After the publication of his “April Theses” (1917) Zizek tells us, “Lenin discerned the Augenblick, the unique chance for a revolution,” and yet many of his fellow comrades of the time thought he’d gone mad. Bolgdanov considered the theses as “the delirium of a madman”, and Nadezhda Krupskaya commented: “I’m afraid it looks as if Lenin has gone crazy.” Yet, as Zizek relates,
“This is the Lenin from whom we still have something to learn. The greatness of Lenin was that in this catastrophic situation, he wasn’t afraid to succeed – in contrast to the negative pathos discernible in Rosa Luxemburg and Adorno, for whom the ultimate authentic act is the admission of failure which brings the truth of the situation to light” (6). 1
Further on in his essay Zizek tells us “Lenin” is not the nostalgic name for old dogmatic certainties; that instead, “the Lenin who is to be retrieved is the Lenin whose fundamental experience was that of being thrown into a catastrophic new constellation in which the co-ordinates proved useless, and who was thus compelled to reinvent Marxism…” (11). Is this not the same for our time, a moment of transition before so called global capitalism and its minions consolidate it’s new found powers even within the old camps of Russian and China? As Zizek says, “Lenin” stands for the compelling freedom to suspend the stale existing post-ideological co-ordinates… we are allowed to think again (11). Instead of a return to Lenin, as if we could, we should repeat his swerve, his fall – to, as Zizek tells it, “retrieve the same impulse in today’s constellation” (11). No, we cannot return to a failed history, to a nostalgia of the “good old revolutionary times”; no stage shows, no re-enactments; yet, we can instigate a repetition of the gesture of “Lenin” within our worldwide context of “reinventing the revolutionary project in the condtions of imperialism and colonialism” (11) in which we find ourselves both prisoners and tenants of a failure to act, to connect, to relate, to commune.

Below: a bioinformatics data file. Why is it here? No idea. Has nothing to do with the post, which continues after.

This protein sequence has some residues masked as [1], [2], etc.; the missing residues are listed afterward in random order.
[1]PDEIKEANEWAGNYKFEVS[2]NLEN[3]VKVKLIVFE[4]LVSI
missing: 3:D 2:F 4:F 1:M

If your interested in the source works of Lenin the From Marx to Mao site has 34 of his volumes for download in pdf format: click here. There are also five volumes of Mao’s works, along with a cursory mix of volumes from Marx and Engles, etc.
1. Slavoj Zizek. Revolution at the Gates: A Selection of Writings from February to October 1917. (Verso 2011).